Bailey Browne dreams of being swept off her feet by a handsome stranger who will save her from her ordinary life. But everyone knows those are the things of fairy tales, not real life. Then, while on vacation, Logan Abbott appears. Despite their ten-year age difference and opposite backgrounds, they are instantly drawn to each other, and Bailey begins to wonder if Prince Charmings and Knights in Shining Armor really do exist. Before long, she accepts his marriage proposal and moves to his large horse farm in Louisiana.
But not all that glitters is gold, and soon Bailey’s visions of happily ever after start to crumble. A tragic family past, a missing first wife, and rumors of women disappearing from the area all point toward her husband and the possibility that he’s not the man she thought he was. When yet another woman vanishes, Bailey is forced to choose between listening to the rumors or standing by her husband — a choice that could cost her life.
I absolutely loved Erica Spindler’s Justice For Sara, and couldn’t wait to read her latest book. Unfortunately, The First Wife didn’t live up to the caliber of the previous novel. It was intriguing, but the riveting tension found in the former, lacked from this plot, probably in part due to the fact that its characters felt more like caricatures playing a part than 3D, flesh and bone characters.
Though Bailey is sympathetic in the role of the distraught wife who discovers her new husband’s dark history, her unwavering belief in his innocence comes across more as naivety than loyalty because at the end of the day they are two virtual strangers who married after a whirlwind romance. To be honest, Logan doesn’t give her too many reasons to trust him either.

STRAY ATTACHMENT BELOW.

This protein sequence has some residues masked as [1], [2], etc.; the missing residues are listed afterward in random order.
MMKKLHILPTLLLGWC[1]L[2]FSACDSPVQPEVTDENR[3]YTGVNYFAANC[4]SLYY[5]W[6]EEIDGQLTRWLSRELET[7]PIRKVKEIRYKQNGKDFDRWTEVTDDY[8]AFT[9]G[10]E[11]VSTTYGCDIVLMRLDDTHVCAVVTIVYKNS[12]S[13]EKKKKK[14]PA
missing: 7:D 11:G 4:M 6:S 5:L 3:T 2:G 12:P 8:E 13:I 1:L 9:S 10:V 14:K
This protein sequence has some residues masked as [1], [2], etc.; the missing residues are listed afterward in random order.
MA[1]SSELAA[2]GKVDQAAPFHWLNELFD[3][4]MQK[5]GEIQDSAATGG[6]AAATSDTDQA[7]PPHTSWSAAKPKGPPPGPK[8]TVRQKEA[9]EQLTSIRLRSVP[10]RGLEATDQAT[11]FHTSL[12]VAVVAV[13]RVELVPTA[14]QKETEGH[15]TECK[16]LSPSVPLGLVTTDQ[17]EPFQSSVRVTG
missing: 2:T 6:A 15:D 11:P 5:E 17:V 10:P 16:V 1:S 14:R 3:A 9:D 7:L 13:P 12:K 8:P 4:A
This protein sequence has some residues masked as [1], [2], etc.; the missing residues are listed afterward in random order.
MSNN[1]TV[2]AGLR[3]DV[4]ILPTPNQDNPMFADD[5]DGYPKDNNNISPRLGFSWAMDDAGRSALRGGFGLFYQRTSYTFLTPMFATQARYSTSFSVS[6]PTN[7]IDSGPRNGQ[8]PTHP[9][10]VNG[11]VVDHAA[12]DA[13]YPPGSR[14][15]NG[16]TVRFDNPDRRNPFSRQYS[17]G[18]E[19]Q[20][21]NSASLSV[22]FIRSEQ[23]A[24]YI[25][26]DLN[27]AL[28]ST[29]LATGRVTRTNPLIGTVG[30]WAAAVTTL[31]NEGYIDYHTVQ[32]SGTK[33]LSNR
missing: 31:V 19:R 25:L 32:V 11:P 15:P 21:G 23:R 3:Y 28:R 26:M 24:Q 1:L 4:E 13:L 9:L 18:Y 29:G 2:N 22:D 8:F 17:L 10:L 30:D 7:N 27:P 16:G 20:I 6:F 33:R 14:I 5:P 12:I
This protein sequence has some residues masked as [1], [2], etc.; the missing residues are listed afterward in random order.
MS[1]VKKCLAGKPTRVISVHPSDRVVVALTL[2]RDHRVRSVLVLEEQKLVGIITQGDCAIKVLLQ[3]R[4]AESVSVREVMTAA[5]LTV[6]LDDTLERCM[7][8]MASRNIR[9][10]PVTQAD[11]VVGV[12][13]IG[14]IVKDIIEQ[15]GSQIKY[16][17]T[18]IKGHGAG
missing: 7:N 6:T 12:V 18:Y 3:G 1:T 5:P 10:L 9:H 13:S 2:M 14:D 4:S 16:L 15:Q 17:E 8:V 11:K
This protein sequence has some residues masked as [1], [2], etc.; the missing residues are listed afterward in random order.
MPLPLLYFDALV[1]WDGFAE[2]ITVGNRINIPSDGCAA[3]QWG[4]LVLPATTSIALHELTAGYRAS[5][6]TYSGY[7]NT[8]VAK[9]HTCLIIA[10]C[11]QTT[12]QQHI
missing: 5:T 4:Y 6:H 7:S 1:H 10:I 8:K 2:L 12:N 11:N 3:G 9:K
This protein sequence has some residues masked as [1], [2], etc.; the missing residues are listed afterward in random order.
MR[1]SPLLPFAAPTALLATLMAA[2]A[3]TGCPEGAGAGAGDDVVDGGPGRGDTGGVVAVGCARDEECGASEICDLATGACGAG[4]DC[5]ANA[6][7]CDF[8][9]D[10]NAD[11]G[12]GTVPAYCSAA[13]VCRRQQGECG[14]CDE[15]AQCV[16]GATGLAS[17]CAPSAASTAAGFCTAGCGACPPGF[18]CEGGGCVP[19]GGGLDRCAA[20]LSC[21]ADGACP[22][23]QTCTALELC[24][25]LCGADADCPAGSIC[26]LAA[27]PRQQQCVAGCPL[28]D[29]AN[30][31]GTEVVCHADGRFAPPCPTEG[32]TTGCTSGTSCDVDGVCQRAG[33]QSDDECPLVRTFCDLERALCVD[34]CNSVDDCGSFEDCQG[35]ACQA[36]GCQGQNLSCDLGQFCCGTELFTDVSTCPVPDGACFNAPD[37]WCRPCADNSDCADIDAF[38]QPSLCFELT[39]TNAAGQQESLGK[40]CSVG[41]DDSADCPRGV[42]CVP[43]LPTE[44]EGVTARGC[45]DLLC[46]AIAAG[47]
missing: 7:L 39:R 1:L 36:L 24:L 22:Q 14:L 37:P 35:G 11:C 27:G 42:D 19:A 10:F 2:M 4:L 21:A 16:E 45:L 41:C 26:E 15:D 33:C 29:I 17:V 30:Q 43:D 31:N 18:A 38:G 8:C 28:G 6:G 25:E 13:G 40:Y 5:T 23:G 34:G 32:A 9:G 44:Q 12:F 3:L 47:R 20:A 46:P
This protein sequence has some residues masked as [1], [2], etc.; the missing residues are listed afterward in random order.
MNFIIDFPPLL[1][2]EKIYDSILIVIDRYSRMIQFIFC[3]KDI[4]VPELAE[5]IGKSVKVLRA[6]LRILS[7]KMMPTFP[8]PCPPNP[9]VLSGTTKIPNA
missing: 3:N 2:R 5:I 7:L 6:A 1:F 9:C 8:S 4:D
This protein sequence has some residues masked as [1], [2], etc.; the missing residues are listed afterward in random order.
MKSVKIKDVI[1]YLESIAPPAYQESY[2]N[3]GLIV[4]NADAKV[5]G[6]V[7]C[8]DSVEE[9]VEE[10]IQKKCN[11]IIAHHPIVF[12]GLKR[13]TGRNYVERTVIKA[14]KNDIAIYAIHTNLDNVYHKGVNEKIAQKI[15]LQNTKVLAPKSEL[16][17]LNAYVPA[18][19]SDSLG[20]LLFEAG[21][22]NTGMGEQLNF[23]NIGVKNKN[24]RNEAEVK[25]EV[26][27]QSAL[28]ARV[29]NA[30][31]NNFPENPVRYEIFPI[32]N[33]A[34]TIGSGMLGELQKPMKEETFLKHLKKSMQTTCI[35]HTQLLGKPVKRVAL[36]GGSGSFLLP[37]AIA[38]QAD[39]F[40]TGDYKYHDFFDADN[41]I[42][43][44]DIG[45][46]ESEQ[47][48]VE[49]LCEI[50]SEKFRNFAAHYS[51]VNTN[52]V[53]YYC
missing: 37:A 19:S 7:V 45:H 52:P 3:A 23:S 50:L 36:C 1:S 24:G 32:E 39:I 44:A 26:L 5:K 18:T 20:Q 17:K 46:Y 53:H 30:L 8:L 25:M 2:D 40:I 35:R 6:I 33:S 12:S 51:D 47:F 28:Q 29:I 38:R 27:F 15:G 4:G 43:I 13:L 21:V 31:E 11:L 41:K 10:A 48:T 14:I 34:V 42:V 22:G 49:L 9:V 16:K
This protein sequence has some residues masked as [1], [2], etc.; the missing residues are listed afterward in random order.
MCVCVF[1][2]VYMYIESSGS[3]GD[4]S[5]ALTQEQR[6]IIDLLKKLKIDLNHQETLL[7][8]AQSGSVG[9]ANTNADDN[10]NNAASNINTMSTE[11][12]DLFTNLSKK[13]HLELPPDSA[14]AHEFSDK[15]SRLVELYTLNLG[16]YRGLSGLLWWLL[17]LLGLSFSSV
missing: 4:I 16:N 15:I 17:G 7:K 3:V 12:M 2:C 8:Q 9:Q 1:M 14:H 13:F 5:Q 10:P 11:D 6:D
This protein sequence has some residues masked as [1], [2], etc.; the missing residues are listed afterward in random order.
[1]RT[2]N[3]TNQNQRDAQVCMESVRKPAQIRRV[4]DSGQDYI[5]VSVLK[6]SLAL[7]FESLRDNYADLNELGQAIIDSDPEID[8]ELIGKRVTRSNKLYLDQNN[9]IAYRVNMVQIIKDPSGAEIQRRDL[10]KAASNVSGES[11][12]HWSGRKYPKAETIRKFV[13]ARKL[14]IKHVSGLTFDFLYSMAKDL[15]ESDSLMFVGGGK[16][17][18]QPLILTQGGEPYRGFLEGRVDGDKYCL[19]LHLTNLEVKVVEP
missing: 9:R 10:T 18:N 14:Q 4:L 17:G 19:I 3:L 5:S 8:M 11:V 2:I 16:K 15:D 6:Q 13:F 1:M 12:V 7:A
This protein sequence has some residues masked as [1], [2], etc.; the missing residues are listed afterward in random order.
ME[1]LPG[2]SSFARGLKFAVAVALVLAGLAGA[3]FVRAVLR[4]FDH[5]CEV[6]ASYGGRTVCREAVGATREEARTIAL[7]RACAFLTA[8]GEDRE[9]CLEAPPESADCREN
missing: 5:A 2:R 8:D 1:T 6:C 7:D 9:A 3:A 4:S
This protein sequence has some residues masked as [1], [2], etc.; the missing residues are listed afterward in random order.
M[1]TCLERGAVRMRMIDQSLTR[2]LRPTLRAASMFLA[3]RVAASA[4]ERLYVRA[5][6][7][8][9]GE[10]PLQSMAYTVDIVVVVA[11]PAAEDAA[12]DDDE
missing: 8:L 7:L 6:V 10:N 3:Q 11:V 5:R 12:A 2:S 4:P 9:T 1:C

With plenty of characters with both motive and opportunity to commit the various crimes, I definitely enjoyed piecing together the mystery. While the identity of the killer didn’t come as a shock, Spindler kept me jumping from one suspect to another until the very end, even tossing a few twists along the way. The killer’s motives, however, proved anti-climactic and flimsy at best. After the constant buildup, I definitely expected more.
I did really enjoy the set up of the novel. The book opens in the middle (with Bailey in the hospital for some unknown reason), travels back in time to how everything started, making its way to the present and then continues with Bailey trying to piece together the events that landed her in the hospital and consequently leads her to the killer.
All in all, The First Wife provides an enjoyable read even if it had a lot of untapped potential.
Review copy provided by publisher. Thanks!
**Originally posted on Life is Story.